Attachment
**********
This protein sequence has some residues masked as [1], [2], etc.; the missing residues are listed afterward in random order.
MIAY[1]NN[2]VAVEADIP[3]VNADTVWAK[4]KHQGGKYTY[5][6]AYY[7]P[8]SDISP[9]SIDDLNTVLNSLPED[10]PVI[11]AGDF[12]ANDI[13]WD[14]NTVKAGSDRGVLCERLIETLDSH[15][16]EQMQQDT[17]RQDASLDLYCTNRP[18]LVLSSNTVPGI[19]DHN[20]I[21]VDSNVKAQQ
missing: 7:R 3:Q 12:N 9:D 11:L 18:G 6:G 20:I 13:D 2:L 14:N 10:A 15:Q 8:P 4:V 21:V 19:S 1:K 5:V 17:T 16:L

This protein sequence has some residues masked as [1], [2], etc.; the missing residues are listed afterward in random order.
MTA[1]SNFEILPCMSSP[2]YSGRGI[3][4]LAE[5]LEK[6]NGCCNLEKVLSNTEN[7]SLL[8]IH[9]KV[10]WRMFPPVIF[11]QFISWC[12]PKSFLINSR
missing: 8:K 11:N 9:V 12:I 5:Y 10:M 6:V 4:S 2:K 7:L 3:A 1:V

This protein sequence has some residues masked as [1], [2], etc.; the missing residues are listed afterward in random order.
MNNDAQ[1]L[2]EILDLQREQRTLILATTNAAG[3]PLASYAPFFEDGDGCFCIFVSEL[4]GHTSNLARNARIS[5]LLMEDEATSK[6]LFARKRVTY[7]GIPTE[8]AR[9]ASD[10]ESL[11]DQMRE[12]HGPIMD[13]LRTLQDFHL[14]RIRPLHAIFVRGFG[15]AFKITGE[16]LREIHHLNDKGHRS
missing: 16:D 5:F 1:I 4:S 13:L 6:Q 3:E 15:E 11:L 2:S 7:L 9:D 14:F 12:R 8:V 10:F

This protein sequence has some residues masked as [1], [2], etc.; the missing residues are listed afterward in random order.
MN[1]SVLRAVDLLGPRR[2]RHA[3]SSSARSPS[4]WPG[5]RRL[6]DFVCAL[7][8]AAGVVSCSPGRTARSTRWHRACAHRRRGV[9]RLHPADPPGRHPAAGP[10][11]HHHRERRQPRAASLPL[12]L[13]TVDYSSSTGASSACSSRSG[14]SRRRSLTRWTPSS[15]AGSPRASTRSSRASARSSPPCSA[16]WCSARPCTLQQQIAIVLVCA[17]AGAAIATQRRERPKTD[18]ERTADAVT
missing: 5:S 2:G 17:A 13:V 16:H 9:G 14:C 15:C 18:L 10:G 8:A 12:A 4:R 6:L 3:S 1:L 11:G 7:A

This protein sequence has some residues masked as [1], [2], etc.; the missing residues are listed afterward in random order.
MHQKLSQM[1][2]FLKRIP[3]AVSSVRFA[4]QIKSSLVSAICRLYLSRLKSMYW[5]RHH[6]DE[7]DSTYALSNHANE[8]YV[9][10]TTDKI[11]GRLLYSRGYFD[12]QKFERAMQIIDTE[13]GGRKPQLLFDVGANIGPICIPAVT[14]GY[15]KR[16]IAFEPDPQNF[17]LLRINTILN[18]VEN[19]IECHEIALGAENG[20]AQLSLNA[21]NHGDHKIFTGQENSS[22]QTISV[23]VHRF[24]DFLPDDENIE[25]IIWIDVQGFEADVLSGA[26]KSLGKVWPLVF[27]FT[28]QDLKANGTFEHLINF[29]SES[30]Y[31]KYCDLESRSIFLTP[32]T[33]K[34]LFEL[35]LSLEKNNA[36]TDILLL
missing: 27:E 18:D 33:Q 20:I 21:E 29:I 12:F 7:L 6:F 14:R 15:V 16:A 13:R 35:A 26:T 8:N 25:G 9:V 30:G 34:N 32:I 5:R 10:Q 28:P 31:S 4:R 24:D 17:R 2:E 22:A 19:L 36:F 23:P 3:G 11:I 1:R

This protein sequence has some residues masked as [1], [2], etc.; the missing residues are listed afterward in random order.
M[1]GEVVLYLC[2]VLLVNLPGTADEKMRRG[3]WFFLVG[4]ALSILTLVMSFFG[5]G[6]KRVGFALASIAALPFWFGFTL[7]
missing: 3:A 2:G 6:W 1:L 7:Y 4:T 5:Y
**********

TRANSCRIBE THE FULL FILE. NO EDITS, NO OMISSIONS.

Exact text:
This protein sequence has some residues masked as [1], [2], etc.; the missing residues are listed afterward in random order.
MIAY[1]NN[2]VAVEADIP[3]VNADTVWAK[4]KHQGGKYTY[5][6]AYY[7]P[8]SDISP[9]SIDDLNTVLNSLPED[10]PVI[11]AGDF[12]ANDI[13]WD[14]NTVKAGSDRGVLCERLIETLDSH[15][16]EQMQQDT[17]RQDASLDLYCTNRP[18]LVLSSNTVPGI[19]DHN[20]I[21]VDSNVKAQQ
missing: 7:R 3:Q 12:N 9:D 11:L 18:G 6:G 20:I 13:D 2:L 14:N 10:A 15:Q 8:P 4:V 21:V 19:S 1:K 5:V 17:T 16:L

This protein sequence has some residues masked as [1], [2], etc.; the missing residues are listed afterward in random order.
MTA[1]SNFEILPCMSSP[2]YSGRGI[3][4]LAE[5]LEK[6]NGCCNLEKVLSNTEN[7]SLL[8]IH[9]KV[10]WRMFPPVIF[11]QFISWC[12]PKSFLINSR
missing: 8:K 11:N 9:V 12:I 5:Y 10:M 6:V 4:S 2:K 7:L 3:A 1:V

This protein sequence has some residues masked as [1], [2], etc.; the missing residues are listed afterward in random order.
MNNDAQ[1]L[2]EILDLQREQRTLILATTNAAG[3]PLASYAPFFEDGDGCFCIFVSEL[4]GHTSNLARNARIS[5]LLMEDEATSK[6]LFARKRVTY[7]GIPTE[8]AR[9]ASD[10]ESL[11]DQMRE[12]HGPIMD[13]LRTLQDFHL[14]RIRPLHAIFVRGFG[15]AFKITGE[16]LREIHHLNDKGHRS
missing: 16:D 5:F 1:I 4:S 13:L 6:Q 3:E 15:E 11:L 2:S 7:L 9:D 14:F 12:R 8:V 10:F

This protein sequence has some residues masked as [1], [2], etc.; the missing residues are listed afterward in random order.
MN[1]SVLRAVDLLGPRR[2]RHA[3]SSSARSPS[4]WPG[5]RRL[6]DFVCAL[7][8]AAGVVSCSPGRTARSTRWHRACAHRRRGV[9]RLHPADPPGRHPAAGP[10][11]HHHRERRQPRAASLPL[12]L[13]TVDYSSSTGASSACSSRSG[14]SRRRSLTRWTPSS[15]AGSPRASTRSSRASARSSPPCSA[16]WCSARPCTLQQQIAIVLVCA[17]AGAAIATQRRERPKTD[18]ERTADAVT
missing: 5:S 2:G 17:A 13:V 16:H 9:G 14:C 15:C 18:L 10:G 8:A 12:A 4:R 6:L 3:S 1:L 11:G 7:A

This protein sequence has some residues masked as [1], [2], etc.; the missing residues are listed afterward in random order.
MHQKLSQM[1][2]FLKRIP[3]AVSSVRFA[4]QIKSSLVSAICRLYLSRLKSMYW[5]RHH[6]DE[7]DSTYALSNHANE[8]YV[9][10]TTDKI[11]GRLLYSRGYFD[12]QKFERAMQIIDTE[13]GGRKPQLLFDVGANIGPICIPAVT[14]GY[15]KR[16]IAFEPDPQNF[17]LLRINTILN[18]VEN[19]IECHEIALGAENG[20]AQLSLNA[21]NHGDHKIFTGQENSS[22]QTISV[23]VHRF[24]DFLPDDENIE[25]IIWIDVQGFEADVLSGA[26]KSLGKVWPLVF[27]FT[28]QDLKANGTFEHLINF[29]SES[30]Y[31]KYCDLESRSIFLTP[32]T[33]K[34]LFEL[35]LSLEKNNA[36]TDILLL
missing: 27:E 18:D 33:Q 20:I 21:E 29:I 12:F 7:L 6:F 14:R 15:V 16:A 13:R 35:A 26:T 8:N 25:G 9:V 30:G 34:N 32:I 5:R 10:Q 28:P 31:S 4:R 24:D 17:R 2:E 22:A 19:L 36:F 23:P 3:G 11:I 1:R

This protein sequence has some residues masked as [1], [2], etc.; the missing residues are listed afterward in random order.
M[1]GEVVLYLC[2]VLLVNLPGTADEKMRRG[3]WFFLVG[4]ALSILTLVMSFFG[5]G[6]KRVGFALASIAALPFWFGFTL[7]
missing: 3:A 2:G 6:W 1:L 7:Y 4:T 5:Y